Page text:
While speaking with the Long Island Association earlier this morning, MTA Chairman Joseph Lhota let slip the news on East Side Access that has been a few months’ coming. “We were originally looking at 2018, but the most recent analyses puts the opening at 2019,” Lhota said. “I don’t want to see it go past 2019.”
LIBN.com has more:
The problem with East Side Access isn’t digging below Grand Central Station, where “cavernous tunnels” have been carved out, but on the Queens side of the project. Tunneling underneath the Queens rail yard near Jamaica, where trains from Amtrak and Acela are stored in addition to MTA’s own vehicles, has become an issue.
Contaminated soil languishes and must be disposed of properly, and unlike closer to the water, the ground is soft rather than rocky. Lhota said workers have also run into springs and brooks that nobody knew existed below the surface. The MTA has brought in experts from Europe to help with developing a plan going forward.
To call this a nightmare scenario for the MTA would not be hyperbole. Initial estimates, clearly optimistic, placed the completion date during 2012, and the timeline slipped first to 2014 and then to 2016 and then to some undetermined date in the future. Now, it seems, we will have to wait seven more years for this project, with substantial tunneling completed, to see revenue service.
There is, as yet, no word what this timeline will mean for the costs. I’ll have more info as I receive it. At least for now those bemoaning Metro-North service into Penn Station will have a good decade to refine their arguments.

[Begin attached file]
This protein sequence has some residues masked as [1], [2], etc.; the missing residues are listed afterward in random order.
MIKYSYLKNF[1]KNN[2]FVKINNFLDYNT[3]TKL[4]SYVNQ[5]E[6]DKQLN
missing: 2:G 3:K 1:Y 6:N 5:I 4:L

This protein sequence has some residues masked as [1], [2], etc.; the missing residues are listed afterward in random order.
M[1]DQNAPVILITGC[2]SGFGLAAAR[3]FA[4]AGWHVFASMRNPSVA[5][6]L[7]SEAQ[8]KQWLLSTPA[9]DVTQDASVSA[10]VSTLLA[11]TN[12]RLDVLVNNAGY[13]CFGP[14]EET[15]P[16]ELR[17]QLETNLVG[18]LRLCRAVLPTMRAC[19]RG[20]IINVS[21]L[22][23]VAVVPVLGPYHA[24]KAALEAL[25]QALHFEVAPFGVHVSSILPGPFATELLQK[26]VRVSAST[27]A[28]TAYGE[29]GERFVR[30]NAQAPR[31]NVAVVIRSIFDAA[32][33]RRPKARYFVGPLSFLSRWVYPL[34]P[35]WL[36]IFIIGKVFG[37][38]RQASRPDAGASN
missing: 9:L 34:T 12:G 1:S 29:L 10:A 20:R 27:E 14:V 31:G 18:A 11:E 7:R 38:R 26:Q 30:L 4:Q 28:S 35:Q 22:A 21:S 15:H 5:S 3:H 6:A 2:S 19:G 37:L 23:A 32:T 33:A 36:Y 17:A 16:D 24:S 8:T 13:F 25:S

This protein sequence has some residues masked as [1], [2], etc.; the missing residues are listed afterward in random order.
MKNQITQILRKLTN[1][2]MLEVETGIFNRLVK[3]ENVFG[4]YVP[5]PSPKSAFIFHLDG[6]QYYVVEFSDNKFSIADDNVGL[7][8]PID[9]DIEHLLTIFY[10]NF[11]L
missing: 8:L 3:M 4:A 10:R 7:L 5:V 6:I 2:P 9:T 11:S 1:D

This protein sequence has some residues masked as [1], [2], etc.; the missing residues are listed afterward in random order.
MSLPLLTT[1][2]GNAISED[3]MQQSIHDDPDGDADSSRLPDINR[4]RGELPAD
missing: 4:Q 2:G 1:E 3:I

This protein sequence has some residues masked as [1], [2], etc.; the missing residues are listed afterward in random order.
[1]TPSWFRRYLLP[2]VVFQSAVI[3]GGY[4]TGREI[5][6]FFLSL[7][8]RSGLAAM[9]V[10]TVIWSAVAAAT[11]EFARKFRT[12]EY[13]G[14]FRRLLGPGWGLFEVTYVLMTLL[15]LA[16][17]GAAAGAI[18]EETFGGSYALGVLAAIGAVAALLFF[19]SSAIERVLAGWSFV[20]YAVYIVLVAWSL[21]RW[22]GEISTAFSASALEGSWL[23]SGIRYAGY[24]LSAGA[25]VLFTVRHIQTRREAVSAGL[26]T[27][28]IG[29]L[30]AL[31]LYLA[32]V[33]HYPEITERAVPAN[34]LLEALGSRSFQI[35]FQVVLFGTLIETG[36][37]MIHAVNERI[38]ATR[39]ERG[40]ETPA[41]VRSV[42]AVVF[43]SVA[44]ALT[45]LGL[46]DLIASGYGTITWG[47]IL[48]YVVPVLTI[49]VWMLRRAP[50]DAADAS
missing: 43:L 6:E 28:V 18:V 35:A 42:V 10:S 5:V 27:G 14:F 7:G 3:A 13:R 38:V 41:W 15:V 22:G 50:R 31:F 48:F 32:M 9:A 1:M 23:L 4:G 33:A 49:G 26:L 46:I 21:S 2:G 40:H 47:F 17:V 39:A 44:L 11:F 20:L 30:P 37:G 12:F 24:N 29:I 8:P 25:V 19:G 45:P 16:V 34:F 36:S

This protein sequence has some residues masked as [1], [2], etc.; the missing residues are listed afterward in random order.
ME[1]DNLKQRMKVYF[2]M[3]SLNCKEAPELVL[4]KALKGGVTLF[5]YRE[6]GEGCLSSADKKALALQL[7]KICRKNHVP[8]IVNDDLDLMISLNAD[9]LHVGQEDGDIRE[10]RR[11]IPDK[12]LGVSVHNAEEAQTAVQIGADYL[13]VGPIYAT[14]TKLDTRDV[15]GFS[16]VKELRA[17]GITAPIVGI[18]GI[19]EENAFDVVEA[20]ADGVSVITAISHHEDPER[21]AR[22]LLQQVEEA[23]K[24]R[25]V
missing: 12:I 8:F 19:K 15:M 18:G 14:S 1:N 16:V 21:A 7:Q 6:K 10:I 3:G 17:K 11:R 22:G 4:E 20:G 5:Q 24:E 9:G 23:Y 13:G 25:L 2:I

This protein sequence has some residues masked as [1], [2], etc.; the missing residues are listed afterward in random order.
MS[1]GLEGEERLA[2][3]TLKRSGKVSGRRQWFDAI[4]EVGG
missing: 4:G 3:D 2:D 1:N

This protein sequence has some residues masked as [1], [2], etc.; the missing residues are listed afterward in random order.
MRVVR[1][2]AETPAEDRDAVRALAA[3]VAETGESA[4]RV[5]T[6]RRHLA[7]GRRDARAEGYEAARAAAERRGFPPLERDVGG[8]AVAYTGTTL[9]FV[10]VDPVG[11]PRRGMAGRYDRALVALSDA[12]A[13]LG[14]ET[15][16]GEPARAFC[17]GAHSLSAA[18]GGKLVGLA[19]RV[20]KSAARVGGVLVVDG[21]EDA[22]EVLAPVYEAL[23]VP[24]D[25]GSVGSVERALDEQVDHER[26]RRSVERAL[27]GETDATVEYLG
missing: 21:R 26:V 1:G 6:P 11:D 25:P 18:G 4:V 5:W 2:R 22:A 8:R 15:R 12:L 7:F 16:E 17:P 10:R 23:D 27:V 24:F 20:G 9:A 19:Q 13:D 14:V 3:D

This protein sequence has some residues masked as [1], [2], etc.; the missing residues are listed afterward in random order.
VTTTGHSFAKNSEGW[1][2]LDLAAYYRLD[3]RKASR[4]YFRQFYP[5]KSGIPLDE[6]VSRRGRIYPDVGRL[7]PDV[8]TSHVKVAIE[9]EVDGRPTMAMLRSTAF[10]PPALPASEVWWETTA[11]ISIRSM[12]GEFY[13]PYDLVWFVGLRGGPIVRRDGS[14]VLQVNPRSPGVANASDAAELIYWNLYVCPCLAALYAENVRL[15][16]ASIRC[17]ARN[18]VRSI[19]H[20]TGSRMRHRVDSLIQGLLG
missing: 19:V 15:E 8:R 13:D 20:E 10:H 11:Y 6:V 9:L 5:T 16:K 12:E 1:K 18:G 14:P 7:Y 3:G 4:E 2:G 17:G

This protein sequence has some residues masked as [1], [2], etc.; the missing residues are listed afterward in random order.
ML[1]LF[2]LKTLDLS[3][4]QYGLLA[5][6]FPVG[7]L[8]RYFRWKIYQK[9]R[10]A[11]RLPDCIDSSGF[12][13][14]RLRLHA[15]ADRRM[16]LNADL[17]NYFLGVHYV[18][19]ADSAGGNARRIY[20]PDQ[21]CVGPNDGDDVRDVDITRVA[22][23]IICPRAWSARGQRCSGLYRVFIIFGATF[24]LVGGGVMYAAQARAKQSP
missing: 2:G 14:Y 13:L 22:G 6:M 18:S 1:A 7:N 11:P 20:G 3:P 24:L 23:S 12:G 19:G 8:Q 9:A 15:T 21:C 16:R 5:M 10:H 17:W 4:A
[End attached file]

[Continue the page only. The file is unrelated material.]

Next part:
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(Update 5:30 p.m.): Later in the day, the MTA put out the following statement as the authority acted to temper down fears of a never-ending project:
The Metropolitan Transportation Authority is reevaluating the risks in the construction schedule for the East Side Access project, and plans to present its findings to the Capital Program Oversight Committee later this month. One preliminary analysis of risk factors has indicated the completion date may move to 2019, as East Side Access construction intensifies in the busiest passenger rail yard and the largest passenger rail interchange in the nation.
The analysis is not complete, and the MTA is identifying ways to mitigate those risk factors to allow the project to be completed as early as possible. The MTA continues to work with its partners at the Federal Transit Administration to update the East Side Access funding agreement to reflect the new schedule.
Amtrak and the MTA are working closely together on East Side Access and improvements to the East River tunnels and the Harold Interlocking to accommodate the roughly 500,000 passengers who rely on 1,200 train movements through the region each day. Senior executives at Amtrak, the MTA and NJ Transit regularly meet to coordinate construction activities and do everything possible to keep work moving forward.
We’ll have a more definite timeline later this month when the MTA Board gathers to discuss this delay-plagued project.